Anger, fear, and distrust continue to drive today’s divisive politics in many developed countries. In recent months, the intensity of these emotions has reached new heights. In the US, for example, the US presidential candidate Donald J. Trump has exploited the fear and anger of many Americans to great effect. Indeed, for many, his tactics have not only further polarized the electorate, but also threatened the very foundations of democratic stability in the United States. Such divisiveness also characterizes Africa’s recent revolt against the International Criminal Court (ICC), in which three African states have declared their intention to withdraw from the ICC (South Africa, Burundi, and Gambia). In these cases, pent-up hostility and perceptions of unfair policies seem to signify an irrational and irrepressible political force.
But are these emotions inherently irrational? Or are they part of our inability to cultivate the ideas and values designed to promote public goods and norms? I believe the growing political instability associated with these emotions reflects the larger failure to internalize the values that help build and reinforce norms. In effect, the very ignorance that now drives the hostile emotions in politics (and international relations) also symptomizes the need to theorize about the underlying challenges of instituting affective values.
In my Politics article “Affective Values in International Relations: Theorizing the Emotional Action and the Value of Resilience” which appears in the special section on Resurrecting IR Theory, I analyze the meaning of affective values in relation to key trends and norms in the discipline. One value I examine in particular is the resilience of humanitarian intervention (or R2P), which has rapidly emerged as a prominent, albeit contested norm of human security in international politics. Here, I show how resilience – a valued part of the UN Secretary-General Ban Ki-moon’s preventive agenda of R2P – embodies the feelings, hopes, and beliefs of the R2P norm.
My argument is that affective values involve complex political tensions that expose the instability and stability of norms. I conceive these tensions in terms of the negative (or undesired) and positive (desired) qualities of emotion, which arise from an unconscious striving to overcome these tensions. My notion of striving applies to a wide range of actors, and is meant to signify the movement (resonances) of thinking (affect), or what I call an open-ended and ceaseless capacity to assert control over one’s circumstances/local environment. For example, I theorize how the effects of promoting and resisting the authority of international criminal courts reflect the political tensions between peace and justice (between the conflicting emotions of vengeance and forgiveness) and the various ways in which punishment/retribution can detract from reconciliation.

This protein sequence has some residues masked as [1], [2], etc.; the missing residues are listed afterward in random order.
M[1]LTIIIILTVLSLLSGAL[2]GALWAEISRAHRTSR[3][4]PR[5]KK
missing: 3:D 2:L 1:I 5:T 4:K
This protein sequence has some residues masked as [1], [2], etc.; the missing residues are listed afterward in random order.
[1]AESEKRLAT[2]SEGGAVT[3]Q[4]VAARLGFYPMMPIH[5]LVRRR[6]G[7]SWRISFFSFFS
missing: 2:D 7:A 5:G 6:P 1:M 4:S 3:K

My aim, then, is to move beyond the normative approaches that treat emotion as universal, evaluative judgments – or as judgments governed by the political ideals (of freedom and equality) that help shape and reinforce our commitments/attachments to public goods. Political emotions, in other words, may be judgments about something (where shame, for instance, is about one’s failure of inadequacy); but the effects of emotion differ across cultures and states, making it difficult to pinpoint their effects. This difficulty suggests that the volatility of thought and feelings may well express a biological response of fear for others, or a political affect in which our bodily sensations and feelings of events engender effects (uncertainty and longing) that help intensify the social bonds/attachments of peoples in relation to others. Drawing on Gilles Deleuze’s and Felix Guattari’s relational social ontology, therefore, I take political affects as social assemblages of bodies or functional structures. As some IR scholars have shown, resistance movements symbolize the intensity or circulation of affects across borders, which not only seems to take us beyond the boundaries of individual subjectivity, but also helps, more concretely, to explain the spread of movements across states and cultures (e.g. The Arab Spring). Such an interpretation reflects how collective misunderstandings and miscommunications can heighten emotions and resistance on a global scale (via social media). I contend that political affect can also allow us to reimagine a new pollical space of (harmed) particular bodies, or rather, re-present and relocate the heightened awareness (subjectify) among actors of their obligations/agendas.
In this sense, politics is about affecting and being affected by others as well as resituating/registering the subjective knowledge of the ceaseless efforts of a multiplicity of agents to assert control over their surroundings. It suggests that emotions not only move us, but also produce effects that are providing new political spaces in which to re-imagine and re-present values.